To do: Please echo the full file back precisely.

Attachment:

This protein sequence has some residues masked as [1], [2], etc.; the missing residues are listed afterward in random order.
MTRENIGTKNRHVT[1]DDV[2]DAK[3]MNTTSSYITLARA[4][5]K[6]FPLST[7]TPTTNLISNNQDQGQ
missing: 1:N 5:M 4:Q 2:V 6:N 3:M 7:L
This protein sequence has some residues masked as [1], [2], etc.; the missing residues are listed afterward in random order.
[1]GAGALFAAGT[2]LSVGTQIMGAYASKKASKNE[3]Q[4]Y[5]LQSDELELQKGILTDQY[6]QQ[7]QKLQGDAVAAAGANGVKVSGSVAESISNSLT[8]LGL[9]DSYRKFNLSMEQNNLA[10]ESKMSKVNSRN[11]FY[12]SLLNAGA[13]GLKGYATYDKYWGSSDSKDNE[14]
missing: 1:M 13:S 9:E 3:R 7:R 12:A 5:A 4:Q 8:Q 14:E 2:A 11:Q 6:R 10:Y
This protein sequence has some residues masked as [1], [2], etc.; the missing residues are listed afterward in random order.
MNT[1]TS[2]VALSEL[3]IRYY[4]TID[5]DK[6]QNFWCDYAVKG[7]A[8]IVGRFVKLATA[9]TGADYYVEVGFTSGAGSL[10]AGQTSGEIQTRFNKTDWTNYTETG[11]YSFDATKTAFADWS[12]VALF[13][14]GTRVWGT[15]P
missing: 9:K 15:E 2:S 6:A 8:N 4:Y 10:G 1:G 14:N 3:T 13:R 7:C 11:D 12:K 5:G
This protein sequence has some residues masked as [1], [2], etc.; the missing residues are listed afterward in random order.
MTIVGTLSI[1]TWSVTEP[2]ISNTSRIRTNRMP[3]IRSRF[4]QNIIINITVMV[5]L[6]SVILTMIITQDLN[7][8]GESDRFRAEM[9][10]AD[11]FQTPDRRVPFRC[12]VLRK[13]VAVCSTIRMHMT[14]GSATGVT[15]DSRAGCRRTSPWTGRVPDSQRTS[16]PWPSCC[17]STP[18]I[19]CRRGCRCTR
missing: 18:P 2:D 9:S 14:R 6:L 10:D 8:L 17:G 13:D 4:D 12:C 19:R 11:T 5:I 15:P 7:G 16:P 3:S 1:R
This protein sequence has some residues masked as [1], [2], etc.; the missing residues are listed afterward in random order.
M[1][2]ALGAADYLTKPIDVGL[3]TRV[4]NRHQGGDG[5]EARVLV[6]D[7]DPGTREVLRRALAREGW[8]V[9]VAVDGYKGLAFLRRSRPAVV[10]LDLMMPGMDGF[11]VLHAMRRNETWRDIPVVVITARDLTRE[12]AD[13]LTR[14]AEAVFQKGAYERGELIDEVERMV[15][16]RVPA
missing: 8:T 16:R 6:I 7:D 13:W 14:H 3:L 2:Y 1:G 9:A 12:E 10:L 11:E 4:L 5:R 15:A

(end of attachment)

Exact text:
This protein sequence has some residues masked as [1], [2], etc.; the missing residues are listed afterward in random order.
MTRENIGTKNRHVT[1]DDV[2]DAK[3]MNTTSSYITLARA[4][5]K[6]FPLST[7]TPTTNLISNNQDQGQ
missing: 1:N 5:M 4:Q 2:V 6:N 3:M 7:L
This protein sequence has some residues masked as [1], [2], etc.; the missing residues are listed afterward in random order.
[1]GAGALFAAGT[2]LSVGTQIMGAYASKKASKNE[3]Q[4]Y[5]LQSDELELQKGILTDQY[6]QQ[7]QKLQGDAVAAAGANGVKVSGSVAESISNSLT[8]LGL[9]DSYRKFNLSMEQNNLA[10]ESKMSKVNSRN[11]FY[12]SLLNAGA[13]GLKGYATYDKYWGSSDSKDNE[14]
missing: 1:M 13:S 9:E 3:R 7:R 12:A 5:A 4:Q 8:Q 14:E 2:A 11:Q 6:R 10:Y
This protein sequence has some residues masked as [1], [2], etc.; the missing residues are listed afterward in random order.
MNT[1]TS[2]VALSEL[3]IRYY[4]TID[5]DK[6]QNFWCDYAVKG[7]A[8]IVGRFVKLATA[9]TGADYYVEVGFTSGAGSL[10]AGQTSGEIQTRFNKTDWTNYTETG[11]YSFDATKTAFADWS[12]VALF[13][14]GTRVWGT[15]P
missing: 9:K 15:E 2:S 6:A 8:N 4:Y 10:G 1:G 14:N 3:T 13:R 7:C 11:D 12:K 5:G
This protein sequence has some residues masked as [1], [2], etc.; the missing residues are listed afterward in random order.
MTIVGTLSI[1]TWSVTEP[2]ISNTSRIRTNRMP[3]IRSRF[4]QNIIINITVMV[5]L[6]SVILTMIITQDLN[7][8]GESDRFRAEM[9][10]AD[11]FQTPDRRVPFRC[12]VLRK[13]VAVCSTIRMHMT[14]GSATGVT[15]DSRAGCRRTSPWTGRVPDSQRTS[16]PWPSCC[17]STP[18]I[19]CRRGCRCTR
missing: 18:P 2:D 9:S 14:R 6:L 10:D 8:L 17:G 13:D 4:D 12:C 19:R 11:T 5:I 15:P 7:G 16:P 3:S 1:R
This protein sequence has some residues masked as [1], [2], etc.; the missing residues are listed afterward in random order.
M[1][2]ALGAADYLTKPIDVGL[3]TRV[4]NRHQGGDG[5]EARVLV[6]D[7]DPGTREVLRRALAREGW[8]V[9]VAVDGYKGLAFLRRSRPAVV[10]LDLMMPGMDGF[11]VLHAMRRNETWRDIPVVVITARDLTRE[12]AD[13]LTR[14]AEAVFQKGAYERGELIDEVERMV[15][16]RVPA
missing: 8:T 16:R 6:I 7:D 13:W 14:H 3:L 2:Y 1:G 9:A 12:E 10:L 11:E 4:L 5:R 15:A